• Resentment (Note: When a pattern of enabling characterizes a relationship, it’s fairly common for resentment, or feelings of anger and disappointment, to develop. Your resentment may be directed more toward your loved one, toward the situation, both, or even yourself. You might feel hurt and angry about spending so much time trying to help someone who doesn’t seem to appreciate you. You may feel obligated to continue helping even when you don’t want to).

Though enabling can sometimes feel loving, it is not. It doesn’t help the person with the problem. It does the opposite.

It does not force the person to look at their issues in the face and deal with them. Enabling them allows them to escape a sense of personal responsibility for their lives. It keeps them in a cycle of dysfunction. And this is not something you would wish to do for someone you love.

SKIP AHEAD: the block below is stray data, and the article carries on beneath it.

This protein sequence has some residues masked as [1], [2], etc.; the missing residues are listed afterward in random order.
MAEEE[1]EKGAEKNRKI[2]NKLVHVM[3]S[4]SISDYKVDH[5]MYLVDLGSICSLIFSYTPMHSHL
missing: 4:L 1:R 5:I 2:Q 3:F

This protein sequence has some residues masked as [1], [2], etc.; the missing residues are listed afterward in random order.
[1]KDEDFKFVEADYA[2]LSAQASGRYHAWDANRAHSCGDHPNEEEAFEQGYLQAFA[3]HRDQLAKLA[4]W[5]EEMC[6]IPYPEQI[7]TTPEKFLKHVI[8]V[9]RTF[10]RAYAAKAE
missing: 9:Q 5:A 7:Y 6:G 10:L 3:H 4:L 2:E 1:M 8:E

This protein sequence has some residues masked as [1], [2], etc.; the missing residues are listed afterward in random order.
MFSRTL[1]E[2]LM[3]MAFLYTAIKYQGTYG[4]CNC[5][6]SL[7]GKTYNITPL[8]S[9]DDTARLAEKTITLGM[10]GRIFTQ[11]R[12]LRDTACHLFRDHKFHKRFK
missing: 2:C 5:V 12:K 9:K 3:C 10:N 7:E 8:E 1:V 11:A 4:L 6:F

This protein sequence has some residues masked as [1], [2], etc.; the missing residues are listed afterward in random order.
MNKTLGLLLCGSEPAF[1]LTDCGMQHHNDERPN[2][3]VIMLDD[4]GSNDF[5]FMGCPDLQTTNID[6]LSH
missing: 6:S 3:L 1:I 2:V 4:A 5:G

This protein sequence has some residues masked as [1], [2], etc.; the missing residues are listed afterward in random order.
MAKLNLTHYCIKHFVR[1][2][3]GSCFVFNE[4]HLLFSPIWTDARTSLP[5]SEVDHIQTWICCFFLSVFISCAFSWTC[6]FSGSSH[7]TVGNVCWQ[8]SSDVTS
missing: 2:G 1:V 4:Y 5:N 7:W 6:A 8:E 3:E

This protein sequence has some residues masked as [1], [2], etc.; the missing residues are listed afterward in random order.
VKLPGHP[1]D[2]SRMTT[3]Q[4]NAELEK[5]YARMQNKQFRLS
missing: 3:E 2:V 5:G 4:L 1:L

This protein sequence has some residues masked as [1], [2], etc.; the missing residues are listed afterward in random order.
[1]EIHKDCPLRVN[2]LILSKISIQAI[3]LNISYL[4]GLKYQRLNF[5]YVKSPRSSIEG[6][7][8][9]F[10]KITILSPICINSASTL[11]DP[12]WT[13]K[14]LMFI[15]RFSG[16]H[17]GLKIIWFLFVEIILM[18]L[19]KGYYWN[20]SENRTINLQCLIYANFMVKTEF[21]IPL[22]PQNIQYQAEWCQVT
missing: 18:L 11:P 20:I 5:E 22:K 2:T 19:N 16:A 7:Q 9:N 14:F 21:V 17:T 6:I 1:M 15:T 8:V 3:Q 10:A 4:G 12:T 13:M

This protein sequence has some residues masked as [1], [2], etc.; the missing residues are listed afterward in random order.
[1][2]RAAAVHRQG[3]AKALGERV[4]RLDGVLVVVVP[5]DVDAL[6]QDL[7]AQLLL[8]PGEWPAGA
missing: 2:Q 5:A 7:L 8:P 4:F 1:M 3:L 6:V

Thus, though we all likely enable at one point or another, and though our intentions are not likely bad ones, this is an incredibly damaging behavior. It does not help anyone involved.

One of the most loving things you can do for people important to you? Do not enable them. Do not go along with it when they are hurting either themselves or someone else. Tell them. Be honest. Offer them tools if they wish to use them and save themselves. But have strong boundaries for yourself. Enact consequences and follow through with them, as painful as this may be for you emotionally.

Not only is this the most loving action for that person, it also protects you, your mental health, and boundaries, and, it gives them the best shot of actually getting better (instead of enabling them which keeps the problem in full swing and fails to truly challenge it).

Fervent writer. Ravenous reader. Impassioned with words. Relationship researcher. Social Scientist. Social Justice Advocate. Author. www.brookeenglish.com